Lucinda-Beacon-Buick6                                 l-r: Sutton, Norton, Williams, Mathis (photo by me)

Following Car Wheels, Williams solos on 2016’s “Ghosts of Highway 20,” then brings the band back (minus Bittan and Earle) for a handful of stuff from her other albums including “Those Three Days” and “Righteously” (her only song to appear in karaoke books, a distinction she seems quite proud of) from 2003’s World Without Tears; “Dust” (based on one of her dad’s poems) from The Ghosts of Highway 20; a nice, crunchy version of “Essence” from the 2001 album of that name; and the crowd-riling, fist-raising “Foolishness” from the 2014 release Down Where the Spirit Meets the Bone. Encore-wise, a jazz collaboration (with Charles Lloyd, who does not make an appearance); the Grammy-winning “Get Right With God” from Essence; and, with Mr. Bittan returning to his keys, the grand finale: Bruce Springsteen’s “The Rising.”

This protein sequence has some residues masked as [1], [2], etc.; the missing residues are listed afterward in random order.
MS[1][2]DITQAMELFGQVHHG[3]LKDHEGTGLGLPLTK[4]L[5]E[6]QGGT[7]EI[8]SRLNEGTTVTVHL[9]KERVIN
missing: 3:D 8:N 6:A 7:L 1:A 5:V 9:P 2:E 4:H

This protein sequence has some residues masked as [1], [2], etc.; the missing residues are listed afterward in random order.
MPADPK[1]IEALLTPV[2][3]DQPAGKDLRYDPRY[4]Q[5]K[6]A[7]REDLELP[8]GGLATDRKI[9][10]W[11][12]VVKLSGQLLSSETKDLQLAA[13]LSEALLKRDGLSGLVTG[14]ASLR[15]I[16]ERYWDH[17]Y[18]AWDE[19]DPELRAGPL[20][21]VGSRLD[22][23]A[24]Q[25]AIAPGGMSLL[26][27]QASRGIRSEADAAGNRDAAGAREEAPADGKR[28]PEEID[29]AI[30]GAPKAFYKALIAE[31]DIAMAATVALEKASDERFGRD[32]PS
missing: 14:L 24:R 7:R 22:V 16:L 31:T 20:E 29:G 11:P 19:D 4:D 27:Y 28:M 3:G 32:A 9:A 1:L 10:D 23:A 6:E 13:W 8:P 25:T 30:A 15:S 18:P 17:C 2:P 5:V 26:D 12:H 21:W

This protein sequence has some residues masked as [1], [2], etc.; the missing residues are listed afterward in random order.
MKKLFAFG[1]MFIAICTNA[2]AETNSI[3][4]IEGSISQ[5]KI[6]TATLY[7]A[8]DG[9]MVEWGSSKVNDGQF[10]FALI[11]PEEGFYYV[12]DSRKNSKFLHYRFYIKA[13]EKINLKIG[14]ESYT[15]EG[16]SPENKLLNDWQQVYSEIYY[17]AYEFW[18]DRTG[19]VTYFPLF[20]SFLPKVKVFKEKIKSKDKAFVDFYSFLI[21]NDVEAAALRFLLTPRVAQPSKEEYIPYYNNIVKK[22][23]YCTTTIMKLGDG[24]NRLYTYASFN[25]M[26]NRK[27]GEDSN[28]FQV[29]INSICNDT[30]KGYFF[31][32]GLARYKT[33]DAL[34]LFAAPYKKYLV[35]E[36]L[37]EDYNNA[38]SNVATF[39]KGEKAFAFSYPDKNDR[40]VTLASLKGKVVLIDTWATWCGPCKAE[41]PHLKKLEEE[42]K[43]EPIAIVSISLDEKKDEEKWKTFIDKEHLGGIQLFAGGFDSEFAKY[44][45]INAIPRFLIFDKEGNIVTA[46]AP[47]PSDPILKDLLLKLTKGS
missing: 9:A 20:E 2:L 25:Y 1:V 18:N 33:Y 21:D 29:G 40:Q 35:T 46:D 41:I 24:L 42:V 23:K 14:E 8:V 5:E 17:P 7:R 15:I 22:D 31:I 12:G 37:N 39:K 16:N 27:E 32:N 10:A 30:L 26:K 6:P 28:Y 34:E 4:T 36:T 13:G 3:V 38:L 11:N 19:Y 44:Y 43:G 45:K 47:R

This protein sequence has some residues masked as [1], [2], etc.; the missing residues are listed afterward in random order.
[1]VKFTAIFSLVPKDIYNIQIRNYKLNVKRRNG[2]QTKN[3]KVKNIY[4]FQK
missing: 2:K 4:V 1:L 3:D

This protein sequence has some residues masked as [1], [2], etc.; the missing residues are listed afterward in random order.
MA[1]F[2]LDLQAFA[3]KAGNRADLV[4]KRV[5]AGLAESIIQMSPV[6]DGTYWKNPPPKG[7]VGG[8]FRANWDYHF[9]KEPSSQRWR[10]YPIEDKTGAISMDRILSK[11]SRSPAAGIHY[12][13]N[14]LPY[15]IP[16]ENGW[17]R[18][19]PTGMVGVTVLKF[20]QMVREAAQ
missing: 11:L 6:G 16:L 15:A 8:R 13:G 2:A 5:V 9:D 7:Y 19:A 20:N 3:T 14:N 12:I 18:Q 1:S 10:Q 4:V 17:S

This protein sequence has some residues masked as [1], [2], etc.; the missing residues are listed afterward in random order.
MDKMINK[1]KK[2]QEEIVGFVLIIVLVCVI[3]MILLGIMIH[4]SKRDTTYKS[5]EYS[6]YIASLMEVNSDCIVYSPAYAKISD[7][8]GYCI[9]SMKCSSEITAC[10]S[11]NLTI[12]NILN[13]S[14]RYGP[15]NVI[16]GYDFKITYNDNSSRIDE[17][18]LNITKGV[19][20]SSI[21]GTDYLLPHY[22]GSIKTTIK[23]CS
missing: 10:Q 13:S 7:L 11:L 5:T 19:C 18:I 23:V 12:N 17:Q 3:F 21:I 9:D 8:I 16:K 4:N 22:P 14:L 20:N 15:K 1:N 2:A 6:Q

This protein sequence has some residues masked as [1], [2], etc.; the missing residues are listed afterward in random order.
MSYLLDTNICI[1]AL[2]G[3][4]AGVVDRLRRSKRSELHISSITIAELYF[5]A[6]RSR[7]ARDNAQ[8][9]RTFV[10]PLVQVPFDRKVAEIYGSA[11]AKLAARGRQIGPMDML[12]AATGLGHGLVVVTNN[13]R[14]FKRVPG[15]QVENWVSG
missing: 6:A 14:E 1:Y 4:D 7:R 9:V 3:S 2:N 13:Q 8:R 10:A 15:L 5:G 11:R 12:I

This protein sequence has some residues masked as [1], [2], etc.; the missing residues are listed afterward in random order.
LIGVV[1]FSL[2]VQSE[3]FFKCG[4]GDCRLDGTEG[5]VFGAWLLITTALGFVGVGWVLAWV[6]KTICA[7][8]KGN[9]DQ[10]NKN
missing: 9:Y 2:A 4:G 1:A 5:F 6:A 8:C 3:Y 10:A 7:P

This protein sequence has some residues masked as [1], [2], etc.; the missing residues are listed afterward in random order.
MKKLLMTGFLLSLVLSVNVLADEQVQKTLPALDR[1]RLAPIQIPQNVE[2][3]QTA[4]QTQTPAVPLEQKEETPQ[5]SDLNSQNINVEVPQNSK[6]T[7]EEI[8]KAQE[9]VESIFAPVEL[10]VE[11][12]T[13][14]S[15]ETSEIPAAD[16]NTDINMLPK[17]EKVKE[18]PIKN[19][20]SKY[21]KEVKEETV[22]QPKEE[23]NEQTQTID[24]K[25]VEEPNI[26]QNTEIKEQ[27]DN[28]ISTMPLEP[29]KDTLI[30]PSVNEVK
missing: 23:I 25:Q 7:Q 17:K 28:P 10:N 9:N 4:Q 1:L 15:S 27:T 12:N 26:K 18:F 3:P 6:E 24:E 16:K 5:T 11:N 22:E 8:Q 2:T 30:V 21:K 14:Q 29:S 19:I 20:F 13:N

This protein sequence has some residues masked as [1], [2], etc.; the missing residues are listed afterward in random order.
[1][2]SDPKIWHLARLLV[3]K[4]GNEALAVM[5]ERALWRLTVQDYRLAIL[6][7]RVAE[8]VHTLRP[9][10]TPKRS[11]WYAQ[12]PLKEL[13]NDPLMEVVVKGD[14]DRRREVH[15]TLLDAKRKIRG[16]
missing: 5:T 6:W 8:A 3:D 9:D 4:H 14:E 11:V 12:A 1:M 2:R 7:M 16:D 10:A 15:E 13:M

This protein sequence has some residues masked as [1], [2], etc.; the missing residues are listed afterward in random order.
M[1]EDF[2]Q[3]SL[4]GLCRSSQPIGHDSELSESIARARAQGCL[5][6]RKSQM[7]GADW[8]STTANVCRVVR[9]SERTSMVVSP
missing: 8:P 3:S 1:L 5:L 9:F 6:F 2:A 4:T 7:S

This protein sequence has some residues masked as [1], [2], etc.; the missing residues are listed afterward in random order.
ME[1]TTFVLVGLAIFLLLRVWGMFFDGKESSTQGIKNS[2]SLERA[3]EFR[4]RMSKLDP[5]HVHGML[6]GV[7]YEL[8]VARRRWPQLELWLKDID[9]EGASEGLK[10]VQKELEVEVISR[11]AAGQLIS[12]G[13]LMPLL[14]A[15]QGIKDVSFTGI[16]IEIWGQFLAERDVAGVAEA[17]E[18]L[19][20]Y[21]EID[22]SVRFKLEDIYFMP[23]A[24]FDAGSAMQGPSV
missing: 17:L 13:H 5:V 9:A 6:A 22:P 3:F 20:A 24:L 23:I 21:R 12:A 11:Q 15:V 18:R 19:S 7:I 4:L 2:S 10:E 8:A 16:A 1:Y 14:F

Okay, meetcha down bayou at the crawfish boil…

crawfish-boil-karl-wagner (pixels.com)

 

Images courtesy alizah.co, 45cat.com, guitarcenter.com, musicstack.com, discogs.com, blissandmischief.com, ritalovestowrite.com/Smoking Meat Forum, michotsmelodymakers.bandcamp.com, allmusic.com/David McClister, pixels.com/Karl Wagner

Beacon Theatre videos courtesy YouTube/choops4683 and mr2bur; other Lucinda Williams videos courtesy Lucinda Williams YouTube channel

Evil Spirits? Yup, it’s that time of year

Graveyard-zombies-evil-spirits (warriorsofmyth.wikia.com)